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Thread: Yamaha JR1 to Octave Mandolin Conversion Questions

  1. #1

    Default Yamaha JR1 to Octave Mandolin Conversion Questions

    Hi all,

    I've seen quite a few threads on octave mandolin conversions and I have a Yamaha JR1 (21.25" scale length) that I would like to try to convert to an OM. I haven't dealt in this realm of modifying instruments before and I have quite a few questions.

    1. Do I absolutely need to narrow the neck? I don't have a problem playing a wider mandolin and this guitar isn't that wide anyways, but is thinning the neck for other reasons?

    2. How about the nut/saddle? Should I just buy a blank nut and saddle and replace the existing ones and cut my own slots for the strings? Or is there some way to use the existing ones?

    3. I've seen some ideas for putting 8 strings into the 6 holes on the bridge. Good idea or bad idea or what's the best way?

    4. As far as parts I need to order, those would include new tuning machines, maybe a nut/saddle, strings, and a tailpiece. What else am I missing?


    Just any tips for a first timer who has only really changed strings and that's about it would be greatly appreciated.

    Thanks so much!

    JD

  2. #2
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    Default Re: Yamaha JR1 to Octave Mandolin Conversion Questions

    1. You can try using the neck without narrowing it. It might suit you, it might not. You can always narrow it later if it is too cumbersome.

    2. You will almost certainly have to replace the nut. Buy an extra blank in case you mess the first one up. You will probably have to shape and slot the nut yourself-- the chances of finding a prefabricated nut that will work are slim. It might be possible to reuse the saddle, but that is only a guess since I do not have the instrument in hand.

    3. In item 4, you mention purchasing a tailpiece. If you are going to install a tailpiece, why do you need to use the holes in the bridge at all? If you do install a tailpiece, it might be necessary to reshape the back of the bridge to keep it from interfering with the strings between the tailpiece and the saddle. It could be done, though, and might be the best way to handle the conversion. Protect the top with thick cardboard if you do have to reshape the bridge.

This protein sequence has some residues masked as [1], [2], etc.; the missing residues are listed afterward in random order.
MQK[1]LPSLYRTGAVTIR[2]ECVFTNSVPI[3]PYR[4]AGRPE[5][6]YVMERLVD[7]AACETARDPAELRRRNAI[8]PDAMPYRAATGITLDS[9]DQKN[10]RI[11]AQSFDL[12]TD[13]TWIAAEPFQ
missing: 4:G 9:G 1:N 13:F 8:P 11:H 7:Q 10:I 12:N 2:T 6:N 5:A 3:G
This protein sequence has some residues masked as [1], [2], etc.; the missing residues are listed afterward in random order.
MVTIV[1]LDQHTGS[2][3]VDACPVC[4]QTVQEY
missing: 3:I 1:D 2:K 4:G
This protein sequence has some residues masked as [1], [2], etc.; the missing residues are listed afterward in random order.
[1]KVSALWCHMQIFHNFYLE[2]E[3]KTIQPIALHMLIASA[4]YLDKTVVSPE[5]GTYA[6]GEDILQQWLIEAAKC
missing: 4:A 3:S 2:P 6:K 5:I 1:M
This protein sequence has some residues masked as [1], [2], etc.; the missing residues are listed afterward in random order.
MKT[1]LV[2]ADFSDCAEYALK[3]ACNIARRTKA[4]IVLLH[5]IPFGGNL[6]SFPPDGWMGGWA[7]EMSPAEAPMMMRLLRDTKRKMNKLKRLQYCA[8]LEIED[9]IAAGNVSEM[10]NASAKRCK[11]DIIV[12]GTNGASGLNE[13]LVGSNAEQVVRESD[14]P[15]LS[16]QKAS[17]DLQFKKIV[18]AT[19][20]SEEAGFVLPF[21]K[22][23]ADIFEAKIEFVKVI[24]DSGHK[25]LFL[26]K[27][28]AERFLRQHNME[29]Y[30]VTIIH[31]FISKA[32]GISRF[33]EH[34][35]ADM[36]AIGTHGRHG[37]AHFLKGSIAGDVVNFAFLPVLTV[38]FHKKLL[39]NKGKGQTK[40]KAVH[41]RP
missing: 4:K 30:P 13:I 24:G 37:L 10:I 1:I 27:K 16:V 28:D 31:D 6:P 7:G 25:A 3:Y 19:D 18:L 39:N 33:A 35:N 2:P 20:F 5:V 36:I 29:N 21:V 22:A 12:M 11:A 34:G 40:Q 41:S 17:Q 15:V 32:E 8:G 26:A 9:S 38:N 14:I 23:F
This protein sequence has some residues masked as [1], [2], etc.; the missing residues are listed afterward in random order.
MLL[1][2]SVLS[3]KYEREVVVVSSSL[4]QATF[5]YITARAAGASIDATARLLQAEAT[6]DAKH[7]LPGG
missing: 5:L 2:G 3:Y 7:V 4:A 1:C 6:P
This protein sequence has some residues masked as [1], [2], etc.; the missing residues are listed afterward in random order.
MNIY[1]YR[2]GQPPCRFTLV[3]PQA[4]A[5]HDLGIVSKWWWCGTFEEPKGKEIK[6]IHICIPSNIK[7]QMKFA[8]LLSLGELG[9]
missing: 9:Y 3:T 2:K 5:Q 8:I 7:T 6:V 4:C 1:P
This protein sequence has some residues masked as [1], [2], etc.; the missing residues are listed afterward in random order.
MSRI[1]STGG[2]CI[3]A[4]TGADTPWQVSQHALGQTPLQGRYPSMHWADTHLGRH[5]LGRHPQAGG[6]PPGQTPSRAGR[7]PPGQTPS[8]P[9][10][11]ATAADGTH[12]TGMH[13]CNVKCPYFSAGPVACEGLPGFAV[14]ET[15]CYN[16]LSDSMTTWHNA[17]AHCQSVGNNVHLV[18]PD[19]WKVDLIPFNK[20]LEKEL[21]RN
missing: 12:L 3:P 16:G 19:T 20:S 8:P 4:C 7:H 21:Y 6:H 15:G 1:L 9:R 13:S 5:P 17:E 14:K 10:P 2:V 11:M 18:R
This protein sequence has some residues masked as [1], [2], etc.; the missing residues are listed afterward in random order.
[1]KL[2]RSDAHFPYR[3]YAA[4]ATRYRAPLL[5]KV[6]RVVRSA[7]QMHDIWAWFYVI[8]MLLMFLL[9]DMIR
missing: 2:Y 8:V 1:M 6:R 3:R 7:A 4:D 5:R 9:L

If you are not going to use a tailpiece, you will have a rough time spacing your strings correctly across the bridge saddle using any combination of 6 holes. In that case, the easiest solution would be to plug the four holes in the center, drill 2 new ones, and string the instrument with 2 strings in each string hole. The holes would probably have to by enlarged somewhat to make that work.

    4. Remember that you will have to install 8 strings on a peg head that was drilled for 6. You are going to have to find a way to make that work. At the minimum, you are going to have to drill holes to accommodate 2 more strings. If you are going to use a set of four-on-a plate mandolin tuners, it is likely that you will have to plug all the existing holes and redrill to accommodate the tuners that you buy. This will be difficult to do accurately with a hand drill. I would use a drill press for such a job. I would also use a reamer and tapered plugs for such a job.


    You might find that a tenor guitar with a fairly wide neck might be a better conversion candidate than a 3/4 size 6 string. But it should be possible to convert the JR-1 also.

    If you've never done this sort of work before and you're not at least an amateur carpenter or a mechanic, you might not get it right on your first try.

    You might try browsing Frank Ford's frets.com website to get some ideas of what's involved with working on instruments.
    Last edited by rcc56; Jul-12-2018 at 11:21pm.

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